To this day I wonder on which side of the deal the "man in Cannes" ended up.  It didn't look promising. Still, I try to imagine a happy ending to the story as if I could somehow will it to be so, even after the fact.

Now, anytime I find myself freaking out about something at work or the bills or the laundry (or whatever), the words which rang in that awful memory act as an instant reality check.

Is it a matter of life and death?

Enjoy each moment...

Add To Google BookmarksStumble ThisFav This With TechnoratiAdd To Del.icio.usDigg ThisAdd To RedditTwit ThisAdd To FacebookAdd To Yahoo


therealbobthought said...

well little lady that was a good lesson to pass on, no sense in crying bout ungrowed potatoes neither.
i choose a life full of laffs.

Bruce Coltin said...

Yes Charlene, it's all about perspective. It sounds so simple, yet it takes so long to figure that out. We were playing a game, where we believed perspective (anything other than being obsessed with winning) to be a fast track to failure. You've told a great story. It will be in my head forever.

500Mak said...

Great post and love your new blog design! (The free cows are a nice touch sicne you don't eat them anymore! LOL!)

Charlene said...

Thanks and welcome to the new site! Yep - I figured the roaming animals would be a nice touch. :-) I also get hot air balloons near my house almost everyday in nice weather so I had to include those! And in general, wanted a happy, peaceful flowing, freeing, BEAMING feeling to come across. Enjoy!!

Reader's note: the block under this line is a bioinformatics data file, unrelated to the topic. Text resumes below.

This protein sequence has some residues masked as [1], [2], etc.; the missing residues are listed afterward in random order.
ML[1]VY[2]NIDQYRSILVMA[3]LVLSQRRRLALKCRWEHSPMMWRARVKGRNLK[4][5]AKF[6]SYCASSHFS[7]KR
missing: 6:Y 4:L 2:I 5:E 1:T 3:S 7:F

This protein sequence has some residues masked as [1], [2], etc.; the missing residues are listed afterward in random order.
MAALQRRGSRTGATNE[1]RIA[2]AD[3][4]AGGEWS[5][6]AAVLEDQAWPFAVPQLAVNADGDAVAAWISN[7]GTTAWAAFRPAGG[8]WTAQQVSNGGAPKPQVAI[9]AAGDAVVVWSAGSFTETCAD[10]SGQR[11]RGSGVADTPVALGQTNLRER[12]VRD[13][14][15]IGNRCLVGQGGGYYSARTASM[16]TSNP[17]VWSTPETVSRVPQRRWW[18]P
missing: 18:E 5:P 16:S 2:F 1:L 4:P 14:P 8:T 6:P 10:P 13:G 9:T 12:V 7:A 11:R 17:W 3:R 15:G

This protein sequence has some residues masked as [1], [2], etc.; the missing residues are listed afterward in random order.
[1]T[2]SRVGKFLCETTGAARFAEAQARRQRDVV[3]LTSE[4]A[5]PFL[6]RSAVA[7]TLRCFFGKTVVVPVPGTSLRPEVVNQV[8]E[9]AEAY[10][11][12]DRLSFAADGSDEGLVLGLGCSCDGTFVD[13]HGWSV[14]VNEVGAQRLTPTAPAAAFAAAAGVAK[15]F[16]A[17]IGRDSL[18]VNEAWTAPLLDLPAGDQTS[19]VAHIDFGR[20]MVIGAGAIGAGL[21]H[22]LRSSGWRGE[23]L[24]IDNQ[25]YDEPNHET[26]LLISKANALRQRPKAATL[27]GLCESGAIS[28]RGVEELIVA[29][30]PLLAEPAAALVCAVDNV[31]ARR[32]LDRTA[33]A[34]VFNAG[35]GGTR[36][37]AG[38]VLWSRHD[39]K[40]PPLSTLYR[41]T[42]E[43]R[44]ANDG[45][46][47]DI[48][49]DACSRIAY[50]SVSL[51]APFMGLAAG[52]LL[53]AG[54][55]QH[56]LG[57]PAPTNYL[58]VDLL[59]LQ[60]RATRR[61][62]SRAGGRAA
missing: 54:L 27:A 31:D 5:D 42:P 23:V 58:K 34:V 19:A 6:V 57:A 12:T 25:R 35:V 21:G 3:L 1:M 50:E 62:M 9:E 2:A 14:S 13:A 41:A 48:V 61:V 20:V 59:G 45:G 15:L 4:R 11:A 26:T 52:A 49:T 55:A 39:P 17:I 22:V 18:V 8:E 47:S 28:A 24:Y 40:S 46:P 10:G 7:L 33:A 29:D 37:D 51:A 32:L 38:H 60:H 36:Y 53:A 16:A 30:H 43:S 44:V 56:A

Kristen said...

I appreciate the sentiment. It hits home with me today, for I have been overly anxious about so many things this last week, and it's good to be reminded that it's not life or death. Thanks.

Johnz said...

I like this setup. Ofc I forgot the old one already. but this is nice on the eye. The comments block is cool :)


Nice comments block!

It's important to have a good balance but I think sometimes this just isn't possible - but as long as you try it's okay!
Nice site, thanks for visiting mine!

Scarlet xx

Hunter said...

Hi, Charlene. Great post. And for me at least, quite timely. I certainly struggle with work-stress that I recognize (on an intellectual level) as not being worth it. But sometimes it just seems so visceral.